I have about half dozen Helen Dunmore books waiting to be read including the two you reviewed and know I will enjoy them now. I’ve only ever read a very early book of hers; ‘Your Blue Eyed Boy’ which I enjoyed. I have the Hadley Freeman book on my Kindle waiting to be read, too.

    You’re working your way back to freedom, Penny, bit by bit!

    • 3rd April 2021 at 7:10 am

      Yes, Helen Dunmore is an author I’ve only just discovered. I shall read more of her books as she really is a good author. The House of Glass is great – you will enjoy it, I’m sure.

      Ah yes, cultural fixes. While we adapted well throughout the pandemic I am so starved of different visual experiences – we’re nearly there!

      Have a lovely Easter but wrap up well!!!

  • 2nd April 2021 at 4:23 pm

    Hi Penny. Great to read your blog as always.
    I couldn’t agree with you more about Line of duty, Unforgotten and Deutschland 89. I love them all. I absolutely loved the two Helen Dunmore books that you mentioned. I read them some years ago and I still think of them. I have read all her books. I think she is a terrific writer and I was really sad when she died. I have just finished Hamnet by Maggie O’Farrell. In parts it was a very difficult read because it was such an upsetting thing to read about. I cried a lot. But she creates life in Stratford on Avon in Shakespeare’s time so vividly and imagines Shakespeare’s wife beautifully. I have read all her books, I think she is a brilliant writer.
    Glad you’re enjoying a bit more freedom. Me too. Had my 4 year old grandson and daughter in the garden on Wednesday. It was such a joy.
    Jo x

    • 3rd April 2021 at 7:15 am

      Yes, I’ve only just discovered Helen Dunmore and will read more of her, but was so sad to read of her early death. I know that Maggie O’Farrell’s book is a very well written, but honestly I’m not sure I can read it, but I will try some of her other books. It’s so good to find new authors!

      I am enjoying the thought of getting out and about a bit more – and you’re the first to know, having my 2nd vaccination today!!!! Was texted only yesterday so they must have a batch of Pfizer they want to get rid of!!! Anyway, really pleased.

  • 5th April 2021 at 9:50 am

    Hello Penny, always so pleased when your posts arrive in my unbox! I really hope you continue to write, especially about what you’ve enjoyed reading and watching. We seem to have similar tastes. I’ve read and enjoyed all Helen Dunmore’s novels. The Siege has stayed in my mind since I first read it years ago – jam, wood, leather, starvation, all so powerfully described. I’ve also read and enjoyed all Maggie Farrell’s work, including Hamnet, which I couldn’t read at night, far to emotionally wrenching but a tremendous novel, her best in my view. I recommend All the Light We Cannot See by Anthony Doerr, if you haven’t already read it, also A Gentleman in Moscow by Amor Towles – both books we read in our book group and, unusually, we all loved and rated very highly. I’m looking forward to your next post!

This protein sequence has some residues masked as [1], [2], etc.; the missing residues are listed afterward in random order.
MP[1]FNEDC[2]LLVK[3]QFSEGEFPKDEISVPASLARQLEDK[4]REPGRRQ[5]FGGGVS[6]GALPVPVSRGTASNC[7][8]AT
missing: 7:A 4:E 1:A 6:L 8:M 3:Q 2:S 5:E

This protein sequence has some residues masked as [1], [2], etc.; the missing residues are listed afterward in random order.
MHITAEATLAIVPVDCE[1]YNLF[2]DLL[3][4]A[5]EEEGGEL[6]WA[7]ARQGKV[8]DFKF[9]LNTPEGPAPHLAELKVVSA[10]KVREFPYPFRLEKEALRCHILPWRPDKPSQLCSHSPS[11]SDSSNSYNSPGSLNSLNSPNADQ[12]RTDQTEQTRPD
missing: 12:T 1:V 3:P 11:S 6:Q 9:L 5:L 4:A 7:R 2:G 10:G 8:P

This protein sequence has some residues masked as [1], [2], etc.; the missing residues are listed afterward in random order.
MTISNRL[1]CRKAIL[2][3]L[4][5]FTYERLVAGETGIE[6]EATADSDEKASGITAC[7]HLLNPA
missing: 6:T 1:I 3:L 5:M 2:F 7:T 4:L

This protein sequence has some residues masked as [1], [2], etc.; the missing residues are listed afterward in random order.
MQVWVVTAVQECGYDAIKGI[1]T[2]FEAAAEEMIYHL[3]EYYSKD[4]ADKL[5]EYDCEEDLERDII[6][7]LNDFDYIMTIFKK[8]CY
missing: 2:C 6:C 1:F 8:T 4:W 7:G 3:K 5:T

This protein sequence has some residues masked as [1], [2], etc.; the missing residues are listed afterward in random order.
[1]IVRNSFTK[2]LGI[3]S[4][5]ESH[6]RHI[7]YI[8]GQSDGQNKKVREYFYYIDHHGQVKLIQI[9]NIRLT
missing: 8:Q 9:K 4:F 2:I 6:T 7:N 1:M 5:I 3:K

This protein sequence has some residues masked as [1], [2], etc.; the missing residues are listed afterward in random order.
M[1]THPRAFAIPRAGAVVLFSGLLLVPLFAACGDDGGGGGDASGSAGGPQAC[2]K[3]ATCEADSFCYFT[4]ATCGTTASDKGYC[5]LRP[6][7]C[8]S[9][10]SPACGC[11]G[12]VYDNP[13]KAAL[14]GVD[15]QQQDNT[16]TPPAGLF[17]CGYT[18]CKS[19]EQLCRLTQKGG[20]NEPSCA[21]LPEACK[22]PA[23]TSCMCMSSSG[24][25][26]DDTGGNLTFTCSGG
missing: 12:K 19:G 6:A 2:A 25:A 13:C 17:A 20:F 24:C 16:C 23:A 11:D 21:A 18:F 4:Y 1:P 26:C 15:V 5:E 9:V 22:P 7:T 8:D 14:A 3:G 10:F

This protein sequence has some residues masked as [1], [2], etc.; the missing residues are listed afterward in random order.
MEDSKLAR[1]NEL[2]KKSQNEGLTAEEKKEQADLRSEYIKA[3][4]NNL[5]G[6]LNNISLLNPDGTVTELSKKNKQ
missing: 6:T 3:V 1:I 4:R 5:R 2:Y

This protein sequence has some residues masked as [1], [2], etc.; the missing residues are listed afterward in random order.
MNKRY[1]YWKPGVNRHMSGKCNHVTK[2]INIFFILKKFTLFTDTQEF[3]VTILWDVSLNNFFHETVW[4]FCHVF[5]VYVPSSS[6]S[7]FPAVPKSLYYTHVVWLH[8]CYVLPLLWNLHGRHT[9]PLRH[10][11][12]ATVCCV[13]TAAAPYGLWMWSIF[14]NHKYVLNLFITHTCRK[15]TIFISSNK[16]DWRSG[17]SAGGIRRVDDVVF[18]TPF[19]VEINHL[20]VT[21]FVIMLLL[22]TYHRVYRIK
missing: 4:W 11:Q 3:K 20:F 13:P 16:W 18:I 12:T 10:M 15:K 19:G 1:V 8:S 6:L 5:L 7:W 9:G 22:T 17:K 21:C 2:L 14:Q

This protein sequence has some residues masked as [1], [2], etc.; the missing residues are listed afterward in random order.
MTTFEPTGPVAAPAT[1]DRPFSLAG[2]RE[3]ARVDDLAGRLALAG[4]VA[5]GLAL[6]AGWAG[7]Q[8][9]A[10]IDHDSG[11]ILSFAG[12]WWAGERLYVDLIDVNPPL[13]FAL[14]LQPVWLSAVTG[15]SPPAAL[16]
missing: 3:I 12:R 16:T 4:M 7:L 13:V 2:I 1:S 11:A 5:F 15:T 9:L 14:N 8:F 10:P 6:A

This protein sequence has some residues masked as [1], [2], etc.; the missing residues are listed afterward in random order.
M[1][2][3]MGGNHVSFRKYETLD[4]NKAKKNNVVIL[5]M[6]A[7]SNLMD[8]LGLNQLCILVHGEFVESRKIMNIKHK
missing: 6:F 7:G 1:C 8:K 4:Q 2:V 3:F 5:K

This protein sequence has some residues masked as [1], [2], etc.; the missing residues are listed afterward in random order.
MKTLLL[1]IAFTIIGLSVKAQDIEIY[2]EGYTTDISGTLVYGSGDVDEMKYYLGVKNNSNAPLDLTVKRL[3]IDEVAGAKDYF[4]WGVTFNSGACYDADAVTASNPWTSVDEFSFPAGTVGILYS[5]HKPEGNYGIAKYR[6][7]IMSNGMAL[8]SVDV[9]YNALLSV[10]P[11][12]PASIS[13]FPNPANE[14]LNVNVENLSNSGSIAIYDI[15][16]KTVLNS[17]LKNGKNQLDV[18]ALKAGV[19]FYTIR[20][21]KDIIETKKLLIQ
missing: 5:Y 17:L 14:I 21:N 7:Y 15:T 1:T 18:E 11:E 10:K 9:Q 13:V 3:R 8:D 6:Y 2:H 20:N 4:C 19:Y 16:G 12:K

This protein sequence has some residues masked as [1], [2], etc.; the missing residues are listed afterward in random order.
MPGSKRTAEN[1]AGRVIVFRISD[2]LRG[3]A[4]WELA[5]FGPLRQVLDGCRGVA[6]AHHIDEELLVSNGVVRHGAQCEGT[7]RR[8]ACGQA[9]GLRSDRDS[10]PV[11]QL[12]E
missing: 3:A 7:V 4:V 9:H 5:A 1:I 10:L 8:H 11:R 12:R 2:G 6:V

• 8th April 2021 at 11:47 am

      I’ve read the two books you recommend and they were great, but I’m just not sure I can read Hamnet – maybe when we’re fully out of this pandemic. Everyone says it’s excellent so I will keep that book on a list of must-reads. I’ve just started the last of Helen Dunmore’s novels – so sad she died so young – this is the 3rd book of hers I’ve read and I’ll aim to read all of them. Thanks so much for your comment 🙂

  • 6th April 2021 at 11:25 am

    Hello again Penny
    I can also recommend A Gentleman in Moscow. It’s a big book that takes some getting into but worth it. I’m a fan of Helen Dunmore too. Last year I read a series of books by Caro Fraser about Caper Court, a set of legal chambers in London. The first one is The Pupil. I will always think of them in the context of being in the garden in that lovely weather we had. I’ve also enjoyed Nicci French’s novel about psychoanalyst Freida Klein (!). I find I enjoy reading about a group of characters and watching them develop over time. My next serious book is going to be After………………. by Dr Bruce Greyson which is about near death experiences. I like the look of the book about Covid that you are reading too. Your description of being transfixed by the colours of pencils in WH Smith reminded me of how much I miss the visual onslaught of a department store with the lighting and the mirrors as well as the colours of the goods. I will be going to the shops next week on the bus and also getting my eyes tested. We enjoyed the Terror until it came to the ‘beast’. Where on earth did that come from? I meant to look up the thing to see if it is a part of Inuit culture. Unforgotten was wonderful if sad &of course LOD continues to intrigue. Somehow we missed the earlier series but caught up last year. Brilliant drama. If you would like some light entertainment find Shakespeare & Hathaway on BBC iplayer. Just 45 mins of gently funny PI intrigue with lots of references to the Bard. We’re hoping there will be a third series. I’m supposed to be starting outside in person training this week but I think it may be too cold, although lovely sunshine for which I’m grateful.

    • 8th April 2021 at 11:52 am

      I could accept that ‘beast’ in The Terror as it seemed to just be part of the horrors of that place, I mean I like Norway and the cold, but really going there was just like going to the moon. The outside training sounds good but it must be too cold at the moment! I’m Ok with my classes and 1-2-1s being on Zoom as we ‘slingshot’ it onto our big telly, so it’s like my PA is in the room.

      Thanks for the heads-up on the Caro Fraser books – have taken note 🙂